The Chicago Bulls and New Orleans/Oklahoma City Hornets on Wednesday reached a verbal agreement on the widely expected trade that will send Bulls center Tyson Chandler to the Hornets for veteran forward P.J. Brown and swingman J.R. Smith.
NBA front-office sources told ESPN.com that the players involved have been notified that the deal will officially go through July 12, which is the first day NBA teams can officially complete signings and trades after the league announces the salary cap for the 2006-07 season.
The ability to deal away Chandler, who has five years and $54 million left on his contract, was crucial for the Bulls in their pursuit of Ben Wallace. They likely couldn't have offered Wallace as much as they did -- nearly $60 million over four years -- without receiving Brown's much friendlier contract in return.
"It was just a matter of when and where," Chandler told the Chicago Tribune from his California home last night.
The willingness to take on Chandler's contract, meanwhile, represents the third bold move from the traditionally quiet Hornets in the space of a week, after years of criticism endured by Hornets owner George Shinn for his reluctance to spend.
"It's my understanding that the trade is going to happen," said Mark Bartelstein, Brown's agent. "P.J. is very excited. He feels like the Bulls have an opportunity to compete for a championship. He really enjoyed his time with the Hornets, but he has so many fond memories of his days in Miami and contending every year that Chicago is a really good situation for him to get back to."
New Orleans/Oklahoma City commenced its aggressive summer makeover by offering Peja Stojakovic a five-year deal worth more than $60 million to entice the sharpshooting former All-Star to leave the Indiana Pacers. That was Saturday.
"It's a great basketball opportunity to play with a bunch of young, up-and-coming guys," Chandler said to the Tribune. "That's the thing I'm excited about. They're moving the team in a direction that fits me well. I can help a team make the playoffs. I'll get a chance to play with a great, young point guard [Chris Paul]."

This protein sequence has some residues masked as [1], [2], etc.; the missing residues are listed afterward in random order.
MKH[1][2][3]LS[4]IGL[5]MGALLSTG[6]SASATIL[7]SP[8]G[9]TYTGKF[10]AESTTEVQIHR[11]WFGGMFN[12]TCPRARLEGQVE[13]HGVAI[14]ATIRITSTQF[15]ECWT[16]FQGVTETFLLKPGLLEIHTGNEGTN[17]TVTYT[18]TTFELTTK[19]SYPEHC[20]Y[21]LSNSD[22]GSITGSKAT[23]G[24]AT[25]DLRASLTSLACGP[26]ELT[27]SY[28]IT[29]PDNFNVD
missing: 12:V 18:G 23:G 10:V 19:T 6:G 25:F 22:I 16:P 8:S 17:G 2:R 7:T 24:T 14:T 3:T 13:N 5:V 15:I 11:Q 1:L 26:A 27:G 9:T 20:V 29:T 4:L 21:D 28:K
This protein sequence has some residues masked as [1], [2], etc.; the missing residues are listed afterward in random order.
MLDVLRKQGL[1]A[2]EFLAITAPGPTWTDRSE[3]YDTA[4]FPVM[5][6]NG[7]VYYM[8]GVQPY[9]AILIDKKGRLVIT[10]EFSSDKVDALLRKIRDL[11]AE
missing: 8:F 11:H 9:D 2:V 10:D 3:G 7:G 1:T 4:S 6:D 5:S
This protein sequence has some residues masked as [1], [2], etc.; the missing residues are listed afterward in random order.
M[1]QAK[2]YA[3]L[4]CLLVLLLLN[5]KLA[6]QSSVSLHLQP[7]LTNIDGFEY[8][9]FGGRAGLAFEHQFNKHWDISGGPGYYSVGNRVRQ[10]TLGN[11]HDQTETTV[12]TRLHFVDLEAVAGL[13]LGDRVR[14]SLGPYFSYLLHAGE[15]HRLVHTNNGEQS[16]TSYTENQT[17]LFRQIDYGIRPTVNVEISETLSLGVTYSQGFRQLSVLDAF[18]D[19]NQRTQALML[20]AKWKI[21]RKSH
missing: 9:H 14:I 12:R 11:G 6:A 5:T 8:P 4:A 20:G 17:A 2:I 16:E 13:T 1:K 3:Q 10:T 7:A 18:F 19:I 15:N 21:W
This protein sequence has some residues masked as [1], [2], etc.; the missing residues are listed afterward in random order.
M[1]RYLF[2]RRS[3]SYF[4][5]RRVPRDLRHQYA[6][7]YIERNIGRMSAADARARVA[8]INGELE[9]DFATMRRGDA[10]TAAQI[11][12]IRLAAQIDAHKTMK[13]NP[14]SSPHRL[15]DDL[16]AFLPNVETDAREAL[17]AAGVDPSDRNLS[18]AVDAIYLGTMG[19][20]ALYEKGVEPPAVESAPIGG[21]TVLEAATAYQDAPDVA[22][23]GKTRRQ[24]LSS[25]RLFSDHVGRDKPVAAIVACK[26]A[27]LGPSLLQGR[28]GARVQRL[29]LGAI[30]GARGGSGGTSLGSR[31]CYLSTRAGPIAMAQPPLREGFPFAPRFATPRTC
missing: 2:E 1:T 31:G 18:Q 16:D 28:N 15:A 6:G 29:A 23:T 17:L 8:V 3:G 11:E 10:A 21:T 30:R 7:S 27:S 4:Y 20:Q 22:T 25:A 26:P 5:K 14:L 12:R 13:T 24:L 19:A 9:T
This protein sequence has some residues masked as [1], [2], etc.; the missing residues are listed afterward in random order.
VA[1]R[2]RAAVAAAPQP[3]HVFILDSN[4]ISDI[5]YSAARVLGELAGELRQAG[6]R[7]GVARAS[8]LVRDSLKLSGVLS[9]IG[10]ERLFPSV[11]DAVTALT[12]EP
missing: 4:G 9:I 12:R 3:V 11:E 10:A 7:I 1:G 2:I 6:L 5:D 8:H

The venerable Brown, who turns 37 in October, has only one season left on his contract at $8 million. Swapping Brown and the out-of-favor Smith for Chandler means New Orleans/Oklahoma City has committed to well over $120 million in new contracts since free agency began Saturday at 12:01 a.m.
It adds up to the most unexpected outlay ever seen from Shinn, even more unexpected than the big contracts he awarded Baron Davis and Jamal Mashburn in the club's Charlotte days. Those moves were contract extensions. The Hornets have never been known for making offseason splashes such as these.
Yet this deal holds obvious appeal on both sides.
Hornets coach Byron Scott, himself the recipient of a three-year contract extension just before the draft, wants to play an up-tempo game and will inevitably see the more athletic Chandler, at 7-foot-1 and turning 24 in October, as a better fit than Brown alongside Rookie of the Year point guard Chris Paul, Stojakovic and power forward David West.
The trade makes even more sense for the Bulls. They don't want to play two non-scorers together (Chandler and Wallace) and moving out Chandler's expensive contract for Brown's expiring deal makes it much easier to absorb Wallace's deal.
Brown, furthermore, is regarded as one of the best locker-room influences in the league and, along with Wallace, would provide legitimate size ... as well as the veteran know-how lacking in Chicago since the breakup of Michael Jordan's Bulls after their sixth and final championship in 1998.
Smith has at least three players ahead of him in Chicago's swing rotation -- Andres Nocioni, Ben Gordon and Luol Deng -- but the 20-year-old has attracted significant trade interest since falling out of Scott's rotation halfway through the season. Smith, then, figures to be a valuable trade chip for the Bulls if he can't crack coach Scott Skiles' rotation, although league restrictions on trades would make it difficult for Chicago to move him in a package deal until 60 days after this trade is officially consummated.
Marc Stein is the senior NBA writer for ESPN.com. To e-mail him, click here.